had one backtrack through a swampy area where people blazed their way around a muddy area. i inadvertently turned it into a loop. walked about 100 yards back the way i came then realized what was going on. no problems with water this day either. plenty of it in creeks and streams. got to the forest service road to take me to the night’s camp about 1830. guidebook said it was 100 yards down the road. i turned right and started walking. 200 yards later . . . uuggghhh . . . must be the other direction. got to the camp site. dropped my pack and walked around looking for a good tent site. the adrenaline from the hike was subsiding and i was starting to feel the effects of two extremely long days. only one raised tent pad. it was too small to easily fit the length of the protrail. best place was right next to it. made camp, ate dinner. legs and knees were feeling it this night. calves were really tight. especially the right one. also felt a lot of pressure inside the right knee.
about 2000 or so i was on the verge of sleep and a light in the woods got my attention and i sat up. it was sweeping around. “must be looking for the camp,” i thought. it disappeared and i laid back down. what seemed like forever later (really just a minute or so) and a light from the other direction. again the sweeping and then it disappeared. I sat up not sure what was going on. a minute later, on again and closer. i saw the light sweep the camp site and then hike a few yards past, then i could hear crunching as the person walked into the clearing further up. i got out of my tent and said there were much better tent sites closer to me. the light shown at me.
“are you sure?”, he questioned.
“absolutely. there aren’t very good sites over there. the tent pad is right here and empty,” i replied.
i heard some rustling and the light headed my direction. he surveyed the pad and then dropped his pack.
“thanks,” he said. “i saw your tent and was trying not to disturb you.”
“appreciated,” i said. “you are welcome to use your white light and do whatever you need to do to set up your tent. don’t worry about noise or anything. i’m going to crash and then i’ll be out.”
i crawled back in my tent and didn’t wake until the morning.
day 3 – tuesday, dec 28, 2021 – mile point 96.5
woke up again around 0600. was feeling ok. made some breakfast: a protein granola bar crunched up in some oatmeal. i really enjoy crunchy granola bars crushed in my oatmeal. i had purchased “protein” granola bars. they were on clearance and cheap. when i see “protein” in the description, i know it’s “sawdust”. the price enticed me into the purchase. i couldn’t eat all the breakfast. sawdust it was. i dumped about a quarter of it in my trash sack. “stupid,” i called myself for being baited by the price and biting. I quietly packed up my stuff and just as I was finishing, my camp partner popped out of his tent. this was at 0700.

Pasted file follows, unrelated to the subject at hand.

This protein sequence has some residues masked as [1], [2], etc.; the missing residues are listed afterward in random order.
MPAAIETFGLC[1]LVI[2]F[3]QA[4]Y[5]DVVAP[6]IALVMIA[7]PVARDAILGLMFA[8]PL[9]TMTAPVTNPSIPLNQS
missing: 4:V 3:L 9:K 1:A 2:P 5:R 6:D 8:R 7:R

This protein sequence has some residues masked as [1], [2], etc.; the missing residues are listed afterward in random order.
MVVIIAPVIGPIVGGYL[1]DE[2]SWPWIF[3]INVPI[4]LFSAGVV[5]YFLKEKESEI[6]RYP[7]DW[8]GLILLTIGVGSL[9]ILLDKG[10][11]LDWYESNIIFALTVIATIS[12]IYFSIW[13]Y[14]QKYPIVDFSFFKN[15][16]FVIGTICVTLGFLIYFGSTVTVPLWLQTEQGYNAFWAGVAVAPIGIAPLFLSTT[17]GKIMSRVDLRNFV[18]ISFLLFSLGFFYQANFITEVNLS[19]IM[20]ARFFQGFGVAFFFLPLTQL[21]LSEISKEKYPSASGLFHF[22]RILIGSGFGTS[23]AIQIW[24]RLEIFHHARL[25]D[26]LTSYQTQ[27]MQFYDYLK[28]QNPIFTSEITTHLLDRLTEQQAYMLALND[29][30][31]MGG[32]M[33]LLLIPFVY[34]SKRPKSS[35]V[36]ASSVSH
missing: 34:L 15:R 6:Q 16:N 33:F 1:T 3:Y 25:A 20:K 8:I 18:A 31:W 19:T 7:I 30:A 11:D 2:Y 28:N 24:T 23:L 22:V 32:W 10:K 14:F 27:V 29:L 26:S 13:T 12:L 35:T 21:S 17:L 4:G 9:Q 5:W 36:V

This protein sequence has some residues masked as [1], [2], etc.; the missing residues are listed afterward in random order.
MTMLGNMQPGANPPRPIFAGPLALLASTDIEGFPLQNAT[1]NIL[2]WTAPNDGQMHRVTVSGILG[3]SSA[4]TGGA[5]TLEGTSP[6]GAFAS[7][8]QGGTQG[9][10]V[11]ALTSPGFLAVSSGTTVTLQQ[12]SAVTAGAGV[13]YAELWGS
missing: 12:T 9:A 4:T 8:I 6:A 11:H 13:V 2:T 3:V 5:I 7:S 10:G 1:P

we spent the next hour talking tents, trails we’ve hiked, strangers in the dark, trail food. he had hiked 25 miles the previous day. thought the campsite was further down the trail instead of on the road. he realized it wasn’t, hiked back, walked around looking, and then saw my tent reflecting in his light and realized where the camp site was. at 0800 i bid him adieu and wished him luck on his hike.
my legs were really tight as i started hiking. i stretched often through the day, but the right knee was building pressure. the top of the calf immediately behind my knee was becoming extremely sore. tendonitis it seemed. but, who knows. i tied my pak towel around it as a sort of ace bandage. it helped and i kept hiking.
a long 5 mile road walk made the knee and calf worse. not bad, just really, really uncomfortable. at mile 71.1, i had to cross the east san jacinto river. the bridge has been gone since harvey. last hike, the river was way high and i had to crawl across a pine tree that fell across the river. luckily, the river was low and I could simply walk across.